Her obituary in 2014 highlighted her role as Errol Flynn’s wife (and mother to his daughter), but true cinema fans know there is much more to the glorious Patrice Wymore. In particular, she displayed much grace and beauty as an actress in projects such as Tea for Two and I’ll See You in My Dreams(both with Doris Day).
Significantly, this distinguished beauty also gave the world its first incarnation of Poison Ivy. Almost 15 years before the DC universe introduced their own misguided floral enchantress, Wymore brought Ivy Williams to vengeful fruition in 1952’s She’s Working Her Way Through College. Nicknamed “Poison” by the other characters in this collegiate musical, Wymore invests Williams with a silken determination and steely focus. Jealous of the attention that Virginia Mayo’s sassy burlesque queen Angela Gardner is receiving on campus, Ivy threatens to reveal her brightly spangled past to the conservative college officials. Naturally, blackmailing Gardner backfires, but Wymore’s destructive Ivy pretty much steals the show here. Her icy concentration contrasts perfectly with Mayo’s chummy warmth.
Unfortunately for cinema buffs, caring for the ailing Flynn took Wymore away from the silver screen, prematurely, and she spent her senior years on a plantation in their beloved Jamaica. Still, anyone lucky enough to stumble upon the handful of successful projects she appeared in, is sure to fall in love with her obvious charms.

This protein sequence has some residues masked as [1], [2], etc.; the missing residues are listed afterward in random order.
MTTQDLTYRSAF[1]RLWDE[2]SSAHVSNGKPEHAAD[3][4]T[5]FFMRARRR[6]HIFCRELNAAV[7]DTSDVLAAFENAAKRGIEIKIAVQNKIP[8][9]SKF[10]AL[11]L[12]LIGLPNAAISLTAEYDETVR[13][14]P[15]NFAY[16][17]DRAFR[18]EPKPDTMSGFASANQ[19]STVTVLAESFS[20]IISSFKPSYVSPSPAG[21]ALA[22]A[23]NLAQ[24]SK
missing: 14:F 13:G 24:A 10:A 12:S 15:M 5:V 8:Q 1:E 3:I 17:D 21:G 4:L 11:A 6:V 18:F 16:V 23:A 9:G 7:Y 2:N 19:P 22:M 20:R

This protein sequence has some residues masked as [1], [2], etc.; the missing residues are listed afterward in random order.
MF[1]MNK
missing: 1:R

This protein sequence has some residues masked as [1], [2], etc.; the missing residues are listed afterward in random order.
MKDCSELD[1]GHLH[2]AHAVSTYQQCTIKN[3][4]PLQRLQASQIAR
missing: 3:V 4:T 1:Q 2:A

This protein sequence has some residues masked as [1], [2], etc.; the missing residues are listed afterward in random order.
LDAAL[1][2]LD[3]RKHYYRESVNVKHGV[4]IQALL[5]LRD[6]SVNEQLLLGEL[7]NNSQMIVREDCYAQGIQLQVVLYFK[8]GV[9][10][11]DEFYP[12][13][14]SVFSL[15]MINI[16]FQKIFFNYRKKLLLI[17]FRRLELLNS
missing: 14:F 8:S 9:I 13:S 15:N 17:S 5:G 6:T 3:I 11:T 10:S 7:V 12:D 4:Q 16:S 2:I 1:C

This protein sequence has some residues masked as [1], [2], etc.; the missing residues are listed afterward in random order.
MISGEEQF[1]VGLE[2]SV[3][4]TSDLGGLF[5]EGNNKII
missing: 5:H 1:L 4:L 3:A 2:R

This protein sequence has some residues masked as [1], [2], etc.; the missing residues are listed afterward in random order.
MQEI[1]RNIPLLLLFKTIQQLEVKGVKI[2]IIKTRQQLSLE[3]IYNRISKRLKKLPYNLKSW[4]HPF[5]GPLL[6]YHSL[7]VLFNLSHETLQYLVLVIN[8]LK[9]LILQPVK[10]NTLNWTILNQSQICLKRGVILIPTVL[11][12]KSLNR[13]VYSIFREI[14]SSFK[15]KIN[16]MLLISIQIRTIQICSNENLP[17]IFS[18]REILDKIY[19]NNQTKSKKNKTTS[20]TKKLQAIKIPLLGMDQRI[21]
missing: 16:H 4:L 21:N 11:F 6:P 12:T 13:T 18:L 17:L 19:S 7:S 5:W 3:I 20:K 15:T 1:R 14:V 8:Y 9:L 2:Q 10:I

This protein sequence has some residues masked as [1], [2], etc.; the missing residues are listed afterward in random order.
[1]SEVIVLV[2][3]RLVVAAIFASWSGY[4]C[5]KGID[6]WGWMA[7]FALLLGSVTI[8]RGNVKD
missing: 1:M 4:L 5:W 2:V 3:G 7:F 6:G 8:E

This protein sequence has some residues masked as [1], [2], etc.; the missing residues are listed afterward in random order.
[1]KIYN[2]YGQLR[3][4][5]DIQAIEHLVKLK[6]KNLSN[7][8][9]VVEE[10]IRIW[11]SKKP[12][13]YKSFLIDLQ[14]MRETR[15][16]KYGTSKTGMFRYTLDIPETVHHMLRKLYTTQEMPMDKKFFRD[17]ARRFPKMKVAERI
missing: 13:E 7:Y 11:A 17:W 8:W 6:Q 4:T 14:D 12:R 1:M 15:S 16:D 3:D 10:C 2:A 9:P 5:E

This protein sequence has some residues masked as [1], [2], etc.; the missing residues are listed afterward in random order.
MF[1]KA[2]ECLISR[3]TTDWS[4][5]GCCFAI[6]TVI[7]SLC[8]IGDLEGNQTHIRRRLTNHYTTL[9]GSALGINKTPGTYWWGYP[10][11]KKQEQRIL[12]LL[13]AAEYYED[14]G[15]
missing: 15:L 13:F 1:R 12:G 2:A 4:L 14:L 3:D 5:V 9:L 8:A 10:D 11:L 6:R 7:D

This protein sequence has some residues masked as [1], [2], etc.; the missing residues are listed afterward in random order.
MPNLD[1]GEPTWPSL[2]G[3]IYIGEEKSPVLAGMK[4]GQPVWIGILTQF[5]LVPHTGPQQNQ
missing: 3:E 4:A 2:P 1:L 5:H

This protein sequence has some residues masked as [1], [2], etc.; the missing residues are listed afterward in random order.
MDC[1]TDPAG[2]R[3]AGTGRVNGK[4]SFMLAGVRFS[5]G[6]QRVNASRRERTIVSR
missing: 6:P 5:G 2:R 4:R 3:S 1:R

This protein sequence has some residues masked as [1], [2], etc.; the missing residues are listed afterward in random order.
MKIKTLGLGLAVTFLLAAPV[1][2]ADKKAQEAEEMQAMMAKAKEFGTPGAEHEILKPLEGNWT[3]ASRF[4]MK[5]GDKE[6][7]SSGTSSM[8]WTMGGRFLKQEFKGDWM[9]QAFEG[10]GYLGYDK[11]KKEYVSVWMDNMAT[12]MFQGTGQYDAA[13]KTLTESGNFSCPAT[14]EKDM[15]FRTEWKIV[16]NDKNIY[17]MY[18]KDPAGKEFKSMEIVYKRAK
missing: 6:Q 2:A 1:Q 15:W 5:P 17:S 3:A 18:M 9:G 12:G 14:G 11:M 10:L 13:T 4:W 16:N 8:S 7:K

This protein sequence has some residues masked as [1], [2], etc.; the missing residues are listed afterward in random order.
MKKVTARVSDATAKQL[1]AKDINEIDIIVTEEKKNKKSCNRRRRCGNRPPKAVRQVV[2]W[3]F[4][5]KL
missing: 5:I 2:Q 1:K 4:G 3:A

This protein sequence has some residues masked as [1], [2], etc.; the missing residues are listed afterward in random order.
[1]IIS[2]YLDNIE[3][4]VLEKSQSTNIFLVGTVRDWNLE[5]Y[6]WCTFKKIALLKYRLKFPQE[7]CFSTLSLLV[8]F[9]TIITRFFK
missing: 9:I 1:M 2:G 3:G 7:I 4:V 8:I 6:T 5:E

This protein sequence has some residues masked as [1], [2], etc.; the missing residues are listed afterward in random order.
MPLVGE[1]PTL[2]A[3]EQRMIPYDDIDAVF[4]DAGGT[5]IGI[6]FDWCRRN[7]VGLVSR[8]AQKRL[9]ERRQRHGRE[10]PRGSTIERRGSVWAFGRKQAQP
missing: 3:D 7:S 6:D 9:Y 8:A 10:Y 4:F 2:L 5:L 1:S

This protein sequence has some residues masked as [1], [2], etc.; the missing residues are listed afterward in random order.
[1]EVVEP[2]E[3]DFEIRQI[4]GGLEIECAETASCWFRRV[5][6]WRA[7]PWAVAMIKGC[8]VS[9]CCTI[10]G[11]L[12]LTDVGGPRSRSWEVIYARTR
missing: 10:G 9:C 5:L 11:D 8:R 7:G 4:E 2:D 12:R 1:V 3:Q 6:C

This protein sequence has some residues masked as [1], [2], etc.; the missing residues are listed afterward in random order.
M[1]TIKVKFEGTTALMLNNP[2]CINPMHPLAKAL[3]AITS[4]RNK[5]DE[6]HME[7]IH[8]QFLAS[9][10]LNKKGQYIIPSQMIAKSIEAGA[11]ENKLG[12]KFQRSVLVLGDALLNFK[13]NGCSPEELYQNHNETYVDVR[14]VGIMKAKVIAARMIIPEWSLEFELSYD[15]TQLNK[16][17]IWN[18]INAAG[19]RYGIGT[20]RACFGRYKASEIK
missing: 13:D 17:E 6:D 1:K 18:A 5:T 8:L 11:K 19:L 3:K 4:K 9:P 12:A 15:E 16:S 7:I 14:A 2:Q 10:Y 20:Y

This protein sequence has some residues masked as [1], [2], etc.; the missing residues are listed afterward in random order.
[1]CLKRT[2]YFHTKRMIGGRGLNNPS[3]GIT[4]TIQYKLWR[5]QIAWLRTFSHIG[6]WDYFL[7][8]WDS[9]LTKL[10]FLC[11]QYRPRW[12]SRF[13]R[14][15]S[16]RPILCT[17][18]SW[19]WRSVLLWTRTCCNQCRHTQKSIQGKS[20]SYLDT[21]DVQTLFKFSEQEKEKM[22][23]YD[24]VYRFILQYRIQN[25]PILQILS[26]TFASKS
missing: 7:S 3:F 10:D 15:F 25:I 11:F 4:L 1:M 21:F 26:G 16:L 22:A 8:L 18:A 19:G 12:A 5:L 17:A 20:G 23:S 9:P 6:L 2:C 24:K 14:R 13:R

Horror Hall of Fame:
In a rare latter day credit, Wymore appeared as Vivian in 1966’s fun, star studded Chamber of Horrors.
Until the next time, SWEET love and pink GRUE, Big Gay Horror Fan
One of the first to earn a star on the Hollywood Walk Fame, the dazzling Virginia Mayo added gleeful zest to such projects as White Heat, (the award winning) The Best Years of Our Livesand (the truly fun) She’s Working Her Way Through College. Her finely tuned acting antics also found spooky purchase in a diverse array of macabre settings. Her performances in Castle of Evil, Haunted, Evil Spiritsand an episode of Night Galleryunderstandably brought her great acclaim.
Some lucky appreciators also got a chance to see her perform onstage in such shows as No, No Nanette, Good News and, perhaps most importantly, Stephen Sondheim’s Follies.
The Follies clip is especially notable as it gives people a chance to actually hear Mayo’s singing voice. While her characters often silkily warbled tunes in her movies, she was almost always dubbed, allowing people to concentrate fully on her smooth dance moves as opposed to favoring her dulcet tones.
Mayo, who died at the age of 84 in 2005, also made appearances in such cult films as Midnight Witness, the notorious Won Ton Ton: The Dog Who Saved Hollywood, and The Silver Chalice, which featured an oft-robed Paul Newman in his first major role.
Until the next time, SWEET love and pink GRUE, Big Gay Horror Fan!